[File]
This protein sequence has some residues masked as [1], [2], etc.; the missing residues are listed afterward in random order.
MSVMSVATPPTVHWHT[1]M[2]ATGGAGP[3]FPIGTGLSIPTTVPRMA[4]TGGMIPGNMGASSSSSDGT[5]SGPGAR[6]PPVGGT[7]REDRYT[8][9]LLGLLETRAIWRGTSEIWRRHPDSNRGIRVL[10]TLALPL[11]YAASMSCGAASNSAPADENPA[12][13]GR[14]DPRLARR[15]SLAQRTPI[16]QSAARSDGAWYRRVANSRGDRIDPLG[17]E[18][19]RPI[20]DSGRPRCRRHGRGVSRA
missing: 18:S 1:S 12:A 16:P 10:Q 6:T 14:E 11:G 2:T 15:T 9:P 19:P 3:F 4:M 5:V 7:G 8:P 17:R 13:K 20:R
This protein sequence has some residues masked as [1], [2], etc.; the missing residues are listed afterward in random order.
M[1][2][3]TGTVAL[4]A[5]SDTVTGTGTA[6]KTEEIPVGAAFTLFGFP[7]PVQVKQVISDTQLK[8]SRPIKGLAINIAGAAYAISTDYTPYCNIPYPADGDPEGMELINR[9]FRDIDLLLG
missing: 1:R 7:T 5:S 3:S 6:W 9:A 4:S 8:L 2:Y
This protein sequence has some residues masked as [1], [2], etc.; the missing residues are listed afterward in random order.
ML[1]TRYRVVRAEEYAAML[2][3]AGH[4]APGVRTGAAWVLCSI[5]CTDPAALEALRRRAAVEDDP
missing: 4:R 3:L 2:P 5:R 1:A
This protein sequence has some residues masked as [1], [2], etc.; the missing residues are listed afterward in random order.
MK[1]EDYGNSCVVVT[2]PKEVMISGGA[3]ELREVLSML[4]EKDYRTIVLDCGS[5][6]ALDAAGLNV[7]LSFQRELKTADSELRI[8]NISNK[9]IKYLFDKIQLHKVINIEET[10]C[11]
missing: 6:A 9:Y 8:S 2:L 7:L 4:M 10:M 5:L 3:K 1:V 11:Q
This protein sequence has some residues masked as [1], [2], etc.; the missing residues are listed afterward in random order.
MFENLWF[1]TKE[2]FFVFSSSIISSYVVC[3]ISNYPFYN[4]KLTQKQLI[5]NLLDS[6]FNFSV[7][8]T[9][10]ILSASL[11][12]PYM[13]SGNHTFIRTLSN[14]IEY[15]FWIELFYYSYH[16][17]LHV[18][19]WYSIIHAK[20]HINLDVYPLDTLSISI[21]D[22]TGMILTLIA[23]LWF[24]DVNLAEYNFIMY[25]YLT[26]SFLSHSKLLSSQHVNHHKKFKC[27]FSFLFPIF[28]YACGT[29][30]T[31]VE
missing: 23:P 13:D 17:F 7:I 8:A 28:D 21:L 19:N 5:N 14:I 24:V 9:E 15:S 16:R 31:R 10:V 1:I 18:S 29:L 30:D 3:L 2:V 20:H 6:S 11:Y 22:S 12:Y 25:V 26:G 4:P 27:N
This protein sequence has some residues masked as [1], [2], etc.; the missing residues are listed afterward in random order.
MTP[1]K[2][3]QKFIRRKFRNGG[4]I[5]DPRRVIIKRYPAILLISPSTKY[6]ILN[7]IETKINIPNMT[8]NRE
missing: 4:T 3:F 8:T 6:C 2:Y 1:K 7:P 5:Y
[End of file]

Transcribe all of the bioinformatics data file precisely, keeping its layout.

This protein sequence has some residues masked as [1], [2], etc.; the missing residues are listed afterward in random order.
MSVMSVATPPTVHWHT[1]M[2]ATGGAGP[3]FPIGTGLSIPTTVPRMA[4]TGGMIPGNMGASSSSSDGT[5]SGPGAR[6]PPVGGT[7]REDRYT[8][9]LLGLLETRAIWRGTSEIWRRHPDSNRGIRVL[10]TLALPL[11]YAASMSCGAASNSAPADENPA[12][13]GR[14]DPRLARR[15]SLAQRTPI[16]QSAARSDGAWYRRVANSRGDRIDPLG[17]E[18][19]RPI[20]DSGRPRCRRHGRGVSRA
missing: 18:S 1:S 12:A 16:P 10:Q 6:T 14:E 11:G 2:T 15:T 9:P 19:P 3:F 4:M 5:V 7:G 8:P 17:R 13:K 20:R
This protein sequence has some residues masked as [1], [2], etc.; the missing residues are listed afterward in random order.
M[1][2][3]TGTVAL[4]A[5]SDTVTGTGTA[6]KTEEIPVGAAFTLFGFP[7]PVQVKQVISDTQLK[8]SRPIKGLAINIAGAAYAISTDYTPYCNIPYPADGDPEGMELINR[9]FRDIDLLLG
missing: 1:R 7:T 5:S 3:S 6:W 9:A 4:S 8:L 2:Y
This protein sequence has some residues masked as [1], [2], etc.; the missing residues are listed afterward in random order.
ML[1]TRYRVVRAEEYAAML[2][3]AGH[4]APGVRTGAAWVLCSI[5]CTDPAALEALRRRAAVEDDP
missing: 4:R 3:L 2:P 5:R 1:A
This protein sequence has some residues masked as [1], [2], etc.; the missing residues are listed afterward in random order.
MK[1]EDYGNSCVVVT[2]PKEVMISGGA[3]ELREVLSML[4]EKDYRTIVLDCGS[5][6]ALDAAGLNV[7]LSFQRELKTADSELRI[8]NISNK[9]IKYLFDKIQLHKVINIEET[10]C[11]
missing: 6:A 9:Y 8:S 2:L 7:L 4:M 10:M 5:L 3:K 1:V 11:Q
This protein sequence has some residues masked as [1], [2], etc.; the missing residues are listed afterward in random order.
MFENLWF[1]TKE[2]FFVFSSSIISSYVVC[3]ISNYPFYN[4]KLTQKQLI[5]NLLDS[6]FNFSV[7][8]T[9][10]ILSASL[11][12]PYM[13]SGNHTFIRTLSN[14]IEY[15]FWIELFYYSYH[16][17]LHV[18][19]WYSIIHAK[20]HINLDVYPLDTLSISI[21]D[22]TGMILTLIA[23]LWF[24]DVNLAEYNFIMY[25]YLT[26]SFLSHSKLLSSQHVNHHKKFKC[27]FSFLFPIF[28]YACGT[29][30]T[31]VE
missing: 23:P 13:D 17:F 7:I 8:A 28:D 21:L 19:N 5:N 14:I 24:V 9:E 15:S 16:R 31:R 10:V 1:I 18:S 29:L 30:D 3:L 2:V 20:H 6:S 11:Y 22:S 12:Y 25:V 26:G 4:P 27:N
This protein sequence has some residues masked as [1], [2], etc.; the missing residues are listed afterward in random order.
MTP[1]K[2][3]QKFIRRKFRNGG[4]I[5]DPRRVIIKRYPAILLISPSTKY[6]ILN[7]IETKINIPNMT[8]NRE
missing: 4:T 3:F 8:T 6:C 2:Y 1:K 7:P 5:Y